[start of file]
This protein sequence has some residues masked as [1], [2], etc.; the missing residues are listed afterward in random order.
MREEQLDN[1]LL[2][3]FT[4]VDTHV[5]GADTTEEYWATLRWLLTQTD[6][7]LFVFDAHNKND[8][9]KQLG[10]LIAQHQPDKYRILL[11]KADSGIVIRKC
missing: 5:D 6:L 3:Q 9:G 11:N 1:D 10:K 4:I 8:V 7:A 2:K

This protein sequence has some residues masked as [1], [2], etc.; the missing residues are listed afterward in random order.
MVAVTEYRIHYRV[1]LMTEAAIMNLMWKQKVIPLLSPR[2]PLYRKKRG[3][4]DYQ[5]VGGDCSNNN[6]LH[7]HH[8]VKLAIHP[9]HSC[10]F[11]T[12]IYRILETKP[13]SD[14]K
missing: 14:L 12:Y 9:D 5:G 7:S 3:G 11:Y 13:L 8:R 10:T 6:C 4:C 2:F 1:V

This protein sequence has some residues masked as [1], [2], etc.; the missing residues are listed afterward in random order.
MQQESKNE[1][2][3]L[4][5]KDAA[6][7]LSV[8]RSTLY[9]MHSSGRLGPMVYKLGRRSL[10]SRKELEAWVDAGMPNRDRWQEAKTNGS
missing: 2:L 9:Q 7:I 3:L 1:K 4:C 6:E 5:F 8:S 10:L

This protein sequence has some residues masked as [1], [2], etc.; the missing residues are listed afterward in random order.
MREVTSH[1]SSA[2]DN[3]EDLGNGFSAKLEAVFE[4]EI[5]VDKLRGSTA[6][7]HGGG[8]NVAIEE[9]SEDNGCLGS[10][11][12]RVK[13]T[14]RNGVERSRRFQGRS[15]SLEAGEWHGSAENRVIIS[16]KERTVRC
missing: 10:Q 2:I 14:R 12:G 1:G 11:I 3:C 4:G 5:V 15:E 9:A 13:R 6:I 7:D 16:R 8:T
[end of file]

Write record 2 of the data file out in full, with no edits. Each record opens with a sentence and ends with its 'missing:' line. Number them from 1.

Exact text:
This protein sequence has some residues masked as [1], [2], etc.; the missing residues are listed afterward in random order.
MVAVTEYRIHYRV[1]LMTEAAIMNLMWKQKVIPLLSPR[2]PLYRKKRG[3][4]DYQ[5]VGGDCSNNN[6]LH[7]HH[8]VKLAIHP[9]HSC[10]F[11]T[12]IYRILETKP[13]SD[14]K
missing: 14:L 12:Y 9:D 5:G 7:S 3:G 11:Y 13:L 8:R 10:T 6:C 4:C 2:F 1:V